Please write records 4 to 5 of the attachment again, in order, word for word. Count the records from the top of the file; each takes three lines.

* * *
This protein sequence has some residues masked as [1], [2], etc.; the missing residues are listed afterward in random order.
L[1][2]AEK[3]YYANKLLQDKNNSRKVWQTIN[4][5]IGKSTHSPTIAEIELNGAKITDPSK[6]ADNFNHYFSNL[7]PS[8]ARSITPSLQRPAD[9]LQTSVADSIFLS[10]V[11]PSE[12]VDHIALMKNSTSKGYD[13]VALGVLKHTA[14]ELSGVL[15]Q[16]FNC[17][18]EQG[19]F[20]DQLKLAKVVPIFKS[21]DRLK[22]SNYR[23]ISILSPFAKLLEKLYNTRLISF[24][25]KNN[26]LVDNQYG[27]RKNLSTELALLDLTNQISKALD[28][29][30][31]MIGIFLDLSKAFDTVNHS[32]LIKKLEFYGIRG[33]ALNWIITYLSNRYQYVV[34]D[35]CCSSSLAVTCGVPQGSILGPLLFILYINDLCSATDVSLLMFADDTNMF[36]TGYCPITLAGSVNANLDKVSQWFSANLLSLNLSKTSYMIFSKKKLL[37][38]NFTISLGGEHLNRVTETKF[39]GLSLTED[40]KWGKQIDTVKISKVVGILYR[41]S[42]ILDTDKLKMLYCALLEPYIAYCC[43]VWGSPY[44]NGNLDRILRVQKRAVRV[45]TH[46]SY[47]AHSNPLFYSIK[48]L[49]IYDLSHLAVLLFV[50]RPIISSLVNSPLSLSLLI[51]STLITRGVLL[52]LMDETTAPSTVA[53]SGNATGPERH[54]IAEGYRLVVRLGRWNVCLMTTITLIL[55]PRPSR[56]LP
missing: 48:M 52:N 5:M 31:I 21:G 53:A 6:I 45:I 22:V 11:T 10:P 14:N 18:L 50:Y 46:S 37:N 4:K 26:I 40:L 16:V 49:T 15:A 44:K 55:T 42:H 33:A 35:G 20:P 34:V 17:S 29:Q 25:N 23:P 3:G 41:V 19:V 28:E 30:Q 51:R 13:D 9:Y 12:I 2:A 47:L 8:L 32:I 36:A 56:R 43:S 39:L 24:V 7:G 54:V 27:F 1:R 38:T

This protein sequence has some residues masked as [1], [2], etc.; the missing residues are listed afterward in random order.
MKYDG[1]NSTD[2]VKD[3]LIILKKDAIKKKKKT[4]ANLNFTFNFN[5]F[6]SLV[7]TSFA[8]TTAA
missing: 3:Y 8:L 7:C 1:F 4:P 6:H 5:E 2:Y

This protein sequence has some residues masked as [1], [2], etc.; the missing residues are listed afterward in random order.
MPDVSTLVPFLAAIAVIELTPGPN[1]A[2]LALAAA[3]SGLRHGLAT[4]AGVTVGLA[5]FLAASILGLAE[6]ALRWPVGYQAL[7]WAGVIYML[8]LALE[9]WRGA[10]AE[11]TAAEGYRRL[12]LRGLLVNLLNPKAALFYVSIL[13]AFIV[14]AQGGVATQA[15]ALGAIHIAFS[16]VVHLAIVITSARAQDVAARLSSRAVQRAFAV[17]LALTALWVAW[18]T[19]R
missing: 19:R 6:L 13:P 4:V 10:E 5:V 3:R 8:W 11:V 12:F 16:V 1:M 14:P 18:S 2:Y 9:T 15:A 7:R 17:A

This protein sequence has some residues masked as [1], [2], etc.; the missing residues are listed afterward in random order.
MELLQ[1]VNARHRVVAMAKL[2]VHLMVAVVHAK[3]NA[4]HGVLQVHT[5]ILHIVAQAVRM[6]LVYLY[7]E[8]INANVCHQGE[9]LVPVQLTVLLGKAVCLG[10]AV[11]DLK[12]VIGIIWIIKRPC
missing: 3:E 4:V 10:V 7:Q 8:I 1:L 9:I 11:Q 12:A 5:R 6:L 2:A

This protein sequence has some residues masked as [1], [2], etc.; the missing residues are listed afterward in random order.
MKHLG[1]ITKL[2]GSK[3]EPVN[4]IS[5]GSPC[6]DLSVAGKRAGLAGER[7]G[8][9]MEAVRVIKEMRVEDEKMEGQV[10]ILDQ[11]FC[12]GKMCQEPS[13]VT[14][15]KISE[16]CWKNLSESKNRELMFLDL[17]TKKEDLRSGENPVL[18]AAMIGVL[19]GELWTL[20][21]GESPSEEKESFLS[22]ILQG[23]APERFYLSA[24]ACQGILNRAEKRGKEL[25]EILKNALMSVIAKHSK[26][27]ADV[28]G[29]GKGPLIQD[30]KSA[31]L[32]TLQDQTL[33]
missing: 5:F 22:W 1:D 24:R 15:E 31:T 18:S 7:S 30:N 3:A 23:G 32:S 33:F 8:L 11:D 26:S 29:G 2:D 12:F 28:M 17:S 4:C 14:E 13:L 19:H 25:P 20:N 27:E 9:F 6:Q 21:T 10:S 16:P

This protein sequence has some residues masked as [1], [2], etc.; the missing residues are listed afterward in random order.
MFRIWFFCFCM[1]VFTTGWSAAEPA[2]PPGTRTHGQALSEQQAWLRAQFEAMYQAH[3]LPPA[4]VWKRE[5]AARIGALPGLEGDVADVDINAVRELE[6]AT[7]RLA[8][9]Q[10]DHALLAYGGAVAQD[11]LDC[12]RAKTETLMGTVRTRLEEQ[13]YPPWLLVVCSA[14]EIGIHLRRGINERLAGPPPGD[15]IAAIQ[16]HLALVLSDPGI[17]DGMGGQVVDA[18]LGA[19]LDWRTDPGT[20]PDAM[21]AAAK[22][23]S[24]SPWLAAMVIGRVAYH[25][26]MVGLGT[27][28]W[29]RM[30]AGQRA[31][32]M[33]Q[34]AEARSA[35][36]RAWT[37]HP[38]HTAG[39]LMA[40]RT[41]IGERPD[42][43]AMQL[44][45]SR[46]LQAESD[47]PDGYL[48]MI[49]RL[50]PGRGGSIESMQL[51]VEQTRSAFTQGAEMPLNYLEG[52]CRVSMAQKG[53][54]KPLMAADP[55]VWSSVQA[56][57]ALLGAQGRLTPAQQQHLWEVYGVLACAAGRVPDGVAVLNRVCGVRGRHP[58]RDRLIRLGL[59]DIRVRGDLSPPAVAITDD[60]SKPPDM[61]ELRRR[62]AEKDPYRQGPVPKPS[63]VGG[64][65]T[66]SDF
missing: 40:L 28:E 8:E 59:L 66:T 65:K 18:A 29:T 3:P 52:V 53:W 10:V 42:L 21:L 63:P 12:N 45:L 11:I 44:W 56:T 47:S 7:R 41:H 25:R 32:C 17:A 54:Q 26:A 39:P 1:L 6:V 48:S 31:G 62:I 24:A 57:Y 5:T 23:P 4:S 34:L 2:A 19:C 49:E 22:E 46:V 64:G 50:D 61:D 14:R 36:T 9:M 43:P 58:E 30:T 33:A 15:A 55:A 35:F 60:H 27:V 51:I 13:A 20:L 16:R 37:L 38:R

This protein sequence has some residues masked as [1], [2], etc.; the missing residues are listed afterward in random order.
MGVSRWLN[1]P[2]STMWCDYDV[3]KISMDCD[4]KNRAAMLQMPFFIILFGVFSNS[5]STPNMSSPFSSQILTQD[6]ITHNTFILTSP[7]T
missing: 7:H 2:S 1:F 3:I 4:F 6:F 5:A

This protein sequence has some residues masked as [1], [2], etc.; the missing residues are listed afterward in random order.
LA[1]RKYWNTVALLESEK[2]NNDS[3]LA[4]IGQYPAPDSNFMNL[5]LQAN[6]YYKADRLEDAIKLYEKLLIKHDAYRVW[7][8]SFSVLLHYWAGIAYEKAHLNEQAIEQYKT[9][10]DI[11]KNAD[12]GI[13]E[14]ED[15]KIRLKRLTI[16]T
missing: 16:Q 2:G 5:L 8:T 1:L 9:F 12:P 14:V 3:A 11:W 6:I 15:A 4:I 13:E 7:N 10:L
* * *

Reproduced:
This protein sequence has some residues masked as [1], [2], etc.; the missing residues are listed afterward in random order.
MELLQ[1]VNARHRVVAMAKL[2]VHLMVAVVHAK[3]NA[4]HGVLQVHT[5]ILHIVAQAVRM[6]LVYLY[7]E[8]INANVCHQGE[9]LVPVQLTVLLGKAVCLG[10]AV[11]DLK[12]VIGIIWIIKRPC
missing: 3:E 4:V 10:V 7:Q 8:I 1:L 9:I 11:Q 12:A 5:R 6:L 2:A

This protein sequence has some residues masked as [1], [2], etc.; the missing residues are listed afterward in random order.
MKHLG[1]ITKL[2]GSK[3]EPVN[4]IS[5]GSPC[6]DLSVAGKRAGLAGER[7]G[8][9]MEAVRVIKEMRVEDEKMEGQV[10]ILDQ[11]FC[12]GKMCQEPS[13]VT[14][15]KISE[16]CWKNLSESKNRELMFLDL[17]TKKEDLRSGENPVL[18]AAMIGVL[19]GELWTL[20][21]GESPSEEKESFLS[22]ILQG[23]APERFYLSA[24]ACQGILNRAEKRGKEL[25]EILKNALMSVIAKHSK[26][27]ADV[28]G[29]GKGPLIQD[30]KSA[31]L[32]TLQDQTL[33]
missing: 5:F 22:W 1:D 24:R 15:E 31:T 18:S 7:S 30:N 3:A 23:G 32:S 33:F 8:L 11:D 26:S 29:G 2:D 12:F 28:M 17:S 4:C 14:E 13:L 19:H 25:P 20:N 27:E 9:F 6:Q 21:T 10:S 16:P